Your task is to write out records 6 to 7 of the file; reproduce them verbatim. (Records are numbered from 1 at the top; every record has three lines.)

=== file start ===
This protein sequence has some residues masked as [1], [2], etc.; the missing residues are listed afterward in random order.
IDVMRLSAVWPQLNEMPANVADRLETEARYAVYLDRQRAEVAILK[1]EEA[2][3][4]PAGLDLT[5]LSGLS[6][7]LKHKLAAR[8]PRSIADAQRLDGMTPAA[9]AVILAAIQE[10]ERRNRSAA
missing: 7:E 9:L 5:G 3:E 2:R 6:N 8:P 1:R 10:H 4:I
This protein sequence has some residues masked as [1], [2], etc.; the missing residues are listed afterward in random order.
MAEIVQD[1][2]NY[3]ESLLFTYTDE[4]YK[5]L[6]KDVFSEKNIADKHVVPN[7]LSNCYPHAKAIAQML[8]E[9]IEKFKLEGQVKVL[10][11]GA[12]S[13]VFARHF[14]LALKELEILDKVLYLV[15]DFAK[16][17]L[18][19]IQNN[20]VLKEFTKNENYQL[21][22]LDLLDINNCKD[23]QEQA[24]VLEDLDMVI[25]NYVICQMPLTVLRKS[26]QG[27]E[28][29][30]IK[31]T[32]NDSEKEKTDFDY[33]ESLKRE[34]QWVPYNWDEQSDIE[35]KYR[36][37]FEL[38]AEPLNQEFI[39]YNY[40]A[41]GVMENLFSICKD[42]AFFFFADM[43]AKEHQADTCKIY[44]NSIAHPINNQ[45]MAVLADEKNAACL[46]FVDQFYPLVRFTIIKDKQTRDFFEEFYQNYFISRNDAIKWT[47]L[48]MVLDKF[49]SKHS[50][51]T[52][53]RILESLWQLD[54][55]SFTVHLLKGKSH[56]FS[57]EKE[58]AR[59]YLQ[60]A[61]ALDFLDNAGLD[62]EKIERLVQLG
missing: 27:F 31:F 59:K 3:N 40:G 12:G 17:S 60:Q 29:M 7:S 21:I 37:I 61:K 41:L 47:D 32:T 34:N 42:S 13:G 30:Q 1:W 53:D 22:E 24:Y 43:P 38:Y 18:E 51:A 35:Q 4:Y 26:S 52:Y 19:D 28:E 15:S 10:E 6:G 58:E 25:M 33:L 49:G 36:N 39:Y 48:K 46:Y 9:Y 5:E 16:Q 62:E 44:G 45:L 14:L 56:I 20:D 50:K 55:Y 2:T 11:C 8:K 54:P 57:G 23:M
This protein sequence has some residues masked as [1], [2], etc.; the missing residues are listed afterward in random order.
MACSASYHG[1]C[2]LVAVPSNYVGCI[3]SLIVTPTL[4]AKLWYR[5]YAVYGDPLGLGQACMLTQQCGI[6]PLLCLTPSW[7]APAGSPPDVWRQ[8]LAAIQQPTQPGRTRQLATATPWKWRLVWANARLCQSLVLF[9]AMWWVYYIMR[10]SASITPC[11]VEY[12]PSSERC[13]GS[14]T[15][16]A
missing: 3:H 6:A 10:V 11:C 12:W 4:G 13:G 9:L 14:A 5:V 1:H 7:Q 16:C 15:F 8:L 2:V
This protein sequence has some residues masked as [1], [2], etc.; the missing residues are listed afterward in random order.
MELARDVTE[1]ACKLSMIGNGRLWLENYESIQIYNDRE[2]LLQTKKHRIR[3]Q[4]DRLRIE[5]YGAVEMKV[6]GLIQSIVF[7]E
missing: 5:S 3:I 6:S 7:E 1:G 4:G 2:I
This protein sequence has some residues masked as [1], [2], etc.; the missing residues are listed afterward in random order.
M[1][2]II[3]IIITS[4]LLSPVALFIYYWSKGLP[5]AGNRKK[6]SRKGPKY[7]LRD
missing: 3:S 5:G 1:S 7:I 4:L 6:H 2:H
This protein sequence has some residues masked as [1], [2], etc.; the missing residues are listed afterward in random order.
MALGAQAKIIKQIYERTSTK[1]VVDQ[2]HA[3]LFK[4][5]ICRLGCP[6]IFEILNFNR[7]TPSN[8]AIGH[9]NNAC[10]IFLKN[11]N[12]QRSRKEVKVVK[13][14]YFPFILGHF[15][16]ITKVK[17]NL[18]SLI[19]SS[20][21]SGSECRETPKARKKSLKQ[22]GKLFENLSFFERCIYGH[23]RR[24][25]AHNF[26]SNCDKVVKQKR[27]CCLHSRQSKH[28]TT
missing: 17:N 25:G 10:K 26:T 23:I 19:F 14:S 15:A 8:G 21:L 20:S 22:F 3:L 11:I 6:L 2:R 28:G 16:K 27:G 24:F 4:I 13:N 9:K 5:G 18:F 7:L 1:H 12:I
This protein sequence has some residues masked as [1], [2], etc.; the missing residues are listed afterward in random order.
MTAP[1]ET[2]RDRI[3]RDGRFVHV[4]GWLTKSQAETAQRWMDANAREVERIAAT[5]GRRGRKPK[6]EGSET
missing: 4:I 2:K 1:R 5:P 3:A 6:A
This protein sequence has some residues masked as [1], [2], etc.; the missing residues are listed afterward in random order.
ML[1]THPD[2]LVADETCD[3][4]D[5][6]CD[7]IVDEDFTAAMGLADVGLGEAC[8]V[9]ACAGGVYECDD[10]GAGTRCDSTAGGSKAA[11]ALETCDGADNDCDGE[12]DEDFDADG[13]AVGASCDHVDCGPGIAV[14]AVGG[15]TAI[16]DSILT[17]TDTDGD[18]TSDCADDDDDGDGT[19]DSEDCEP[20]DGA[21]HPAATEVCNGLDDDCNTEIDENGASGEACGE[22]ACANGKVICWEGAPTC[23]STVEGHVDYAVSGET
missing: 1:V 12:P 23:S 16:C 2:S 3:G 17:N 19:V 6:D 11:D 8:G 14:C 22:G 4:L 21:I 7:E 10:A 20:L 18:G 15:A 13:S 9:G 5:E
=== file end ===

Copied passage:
This protein sequence has some residues masked as [1], [2], etc.; the missing residues are listed afterward in random order.
MALGAQAKIIKQIYERTSTK[1]VVDQ[2]HA[3]LFK[4][5]ICRLGCP[6]IFEILNFNR[7]TPSN[8]AIGH[9]NNAC[10]IFLKN[11]N[12]QRSRKEVKVVK[13][14]YFPFILGHF[15][16]ITKVK[17]NL[18]SLI[19]SS[20][21]SGSECRETPKARKKSLKQ[22]GKLFENLSFFERCIYGH[23]RR[24][25]AHNF[26]SNCDKVVKQKR[27]CCLHSRQSKH[28]TT
missing: 17:N 25:G 10:K 26:T 23:I 19:F 14:S 15:A 8:G 21:L 20:S 22:F 3:L 11:I 6:L 2:R 28:G 16:K 27:G 24:F 4:I 13:N 9:K 5:G 18:F 7:L 1:H 12:I
This protein sequence has some residues masked as [1], [2], etc.; the missing residues are listed afterward in random order.
MTAP[1]ET[2]RDRI[3]RDGRFVHV[4]GWLTKSQAETAQRWMDANAREVERIAAT[5]GRRGRKPK[6]EGSET
missing: 4:I 2:K 1:R 5:P 3:A 6:A